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:: Posted by American Biotechnologist on 09-18-2012
Researchers have developed a new way to observe and track large numbers of rapidly moving objects under a microscope, capturing precise motion paths in three dimensions.
Over the course of the study–reported online Sept. 17, 2012, in the Proceedings of the National Academy of Sciences–researchers followed an unprecedented 24,000 rapidly moving cells over wide fields of view and through large sample volumes, recording each cell’s path for as long as 20 seconds.
“We can very precisely track the motion of small things, more than a thousand of them at the same time, in parallel,” says research lead and National Science Foundation CAREER awardee Aydogan Ozcan. an electrical engineering and bioengineering professor at UCLA. “We were able to achieve sub-micron accuracy over a large volume, allowing us to understand, statistically, how thousands of objects move in different ways.”
:: Posted by American Biotechnologist on 08-06-2012
Just as users of Google Earth can zoom in from space to a view of their own backyard, researchers can now navigate biological tissues from a whole embryo down to its subcellular structures thanks to recent advances in electron microscopy and image processing, as described in The Journal of Cell Biology (JCB). An upgrade to the JCB DataViewer (http://jcb-dataviewer.rupress.org), JCB’s browser-based image presentation tool, now also makes these data publicly accessible for exploration and discovery.
:: Posted by American Biotechnologist on 02-08-2012
Remember MacGyver? He could do almost anything with a piece of scotch tape and a paper clip. The following story reminds me very much of McGyver and how much can be accomplished with a little imagination.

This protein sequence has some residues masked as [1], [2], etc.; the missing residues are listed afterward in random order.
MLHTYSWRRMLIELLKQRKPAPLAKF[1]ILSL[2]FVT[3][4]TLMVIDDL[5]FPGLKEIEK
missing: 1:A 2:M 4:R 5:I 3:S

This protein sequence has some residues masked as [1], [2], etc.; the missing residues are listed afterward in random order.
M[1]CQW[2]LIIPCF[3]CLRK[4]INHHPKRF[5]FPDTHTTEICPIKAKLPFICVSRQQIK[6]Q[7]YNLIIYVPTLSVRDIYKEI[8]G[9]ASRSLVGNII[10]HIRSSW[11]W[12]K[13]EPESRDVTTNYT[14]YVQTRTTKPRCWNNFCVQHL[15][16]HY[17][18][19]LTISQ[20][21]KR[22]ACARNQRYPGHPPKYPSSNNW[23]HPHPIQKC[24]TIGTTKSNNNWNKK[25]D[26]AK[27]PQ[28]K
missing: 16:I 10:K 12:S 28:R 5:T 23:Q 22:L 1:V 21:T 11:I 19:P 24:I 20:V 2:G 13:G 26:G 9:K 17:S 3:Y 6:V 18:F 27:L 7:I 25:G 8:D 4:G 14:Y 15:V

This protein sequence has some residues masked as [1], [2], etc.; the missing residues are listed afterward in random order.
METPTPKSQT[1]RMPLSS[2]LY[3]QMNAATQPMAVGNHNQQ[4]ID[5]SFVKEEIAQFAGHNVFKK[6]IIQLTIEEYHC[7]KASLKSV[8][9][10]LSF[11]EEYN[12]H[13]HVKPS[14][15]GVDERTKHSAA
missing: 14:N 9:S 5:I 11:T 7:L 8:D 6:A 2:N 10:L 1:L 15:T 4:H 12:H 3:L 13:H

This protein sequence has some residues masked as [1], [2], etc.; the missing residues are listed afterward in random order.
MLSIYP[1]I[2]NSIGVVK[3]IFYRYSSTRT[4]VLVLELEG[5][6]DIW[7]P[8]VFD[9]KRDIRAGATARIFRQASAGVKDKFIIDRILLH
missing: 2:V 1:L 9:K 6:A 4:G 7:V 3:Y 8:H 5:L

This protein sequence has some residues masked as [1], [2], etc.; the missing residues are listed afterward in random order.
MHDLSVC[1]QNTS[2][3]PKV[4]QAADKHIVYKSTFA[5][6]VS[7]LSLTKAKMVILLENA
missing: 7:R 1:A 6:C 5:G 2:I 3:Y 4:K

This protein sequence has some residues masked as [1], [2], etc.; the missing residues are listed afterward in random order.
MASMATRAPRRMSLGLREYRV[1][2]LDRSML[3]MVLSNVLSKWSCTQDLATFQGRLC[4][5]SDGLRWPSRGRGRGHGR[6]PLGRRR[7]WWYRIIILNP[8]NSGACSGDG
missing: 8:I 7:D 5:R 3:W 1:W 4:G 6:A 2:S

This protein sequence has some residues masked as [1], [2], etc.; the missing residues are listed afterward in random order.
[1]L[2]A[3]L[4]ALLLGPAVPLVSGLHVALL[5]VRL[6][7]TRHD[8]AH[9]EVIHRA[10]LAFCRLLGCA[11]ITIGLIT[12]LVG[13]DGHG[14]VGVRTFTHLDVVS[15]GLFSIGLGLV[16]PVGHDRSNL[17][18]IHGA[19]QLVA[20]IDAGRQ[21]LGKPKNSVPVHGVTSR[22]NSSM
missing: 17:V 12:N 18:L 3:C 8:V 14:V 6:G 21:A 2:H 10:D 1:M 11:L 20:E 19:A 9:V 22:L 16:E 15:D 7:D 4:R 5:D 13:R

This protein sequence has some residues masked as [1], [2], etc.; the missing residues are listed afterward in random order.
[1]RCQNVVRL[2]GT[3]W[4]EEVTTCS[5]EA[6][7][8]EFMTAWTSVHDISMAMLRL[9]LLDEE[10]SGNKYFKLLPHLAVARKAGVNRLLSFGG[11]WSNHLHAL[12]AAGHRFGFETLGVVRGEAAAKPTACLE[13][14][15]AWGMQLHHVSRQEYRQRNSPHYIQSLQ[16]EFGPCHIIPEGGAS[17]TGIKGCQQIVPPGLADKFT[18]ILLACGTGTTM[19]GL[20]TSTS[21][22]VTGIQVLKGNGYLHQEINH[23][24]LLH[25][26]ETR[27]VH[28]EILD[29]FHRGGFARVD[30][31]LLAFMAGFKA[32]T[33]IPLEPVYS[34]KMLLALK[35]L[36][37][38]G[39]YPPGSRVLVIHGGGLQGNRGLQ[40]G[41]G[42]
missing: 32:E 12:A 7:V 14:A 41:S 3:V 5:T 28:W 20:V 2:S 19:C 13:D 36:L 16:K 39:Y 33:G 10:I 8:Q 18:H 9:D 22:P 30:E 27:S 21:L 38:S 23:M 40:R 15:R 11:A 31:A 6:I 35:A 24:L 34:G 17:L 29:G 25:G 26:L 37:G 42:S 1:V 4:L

National Institute of Standards and Technology (NIST) research engineer Javier Atencia has a reputation for creating novel microfluidic devices out of ordinary, inexpensive components. This time, he has combined a glass slide, plastic sheets and double-sided tape into a “diffusion-based gradient generator”—a tool to rapidly assess how changing concentrations of specific chemicals affect living cells.
:: Posted by American Biotechnologist on 11-01-2011
Proteins are literally the movers and the shakers of the intracellular world. If DNA is the film director, then they are the actors. And much can be learned about cell function – and dysfunction – by watching proteins on the move.
:: Posted by American Biotechnologist on 09-21-2011
Dr John J Rossi’s titles and accolades are many and varied — and well earned. In his current affiliation with the City of Hope Comprehensive Cancer Center, Rossi serves as chair and professor of molecular and cellular biology, dean of the graduate school of biological sciences, and associate director for laboratory research. He is co-leader of the cancer biology program and the first holder of the Lidow Family Research Chair. These professional accomplishments are complemented by numerous awards, including a 2002 Merit Award in the Division of AIDS, National Institute of Allergy and Infectious Diseases. The common thread that weaves all of these activities and achievements together continues to be an unabashed enthusiasm for and curiosity toward scientific discovery — specifically in the molecular genetics of disease.
Rossi received his doctoral degree in microbial genetics in the late 1970s. At the time, cloning was only just becoming a tool that researchers could use, and with Rossi’s exposure to this now basic technique, his fascination with genetics turned to the molecular aspects of the discipline. Rossi was drawn to postdoctoral studies in Dr Arthur Landy’s lab at Brown University because of Landy’s groundbreaking work in sequencing genetic information for the bacteriophage lambda. Landy’s work focused on trying to understand some of the sequences of the attachment site of the bacteriophage in its host chromosome. He also completed the first restriction map of any lambda phage. Rossi was particularly attracted by the technology he would have access to in this forward-thinking environment.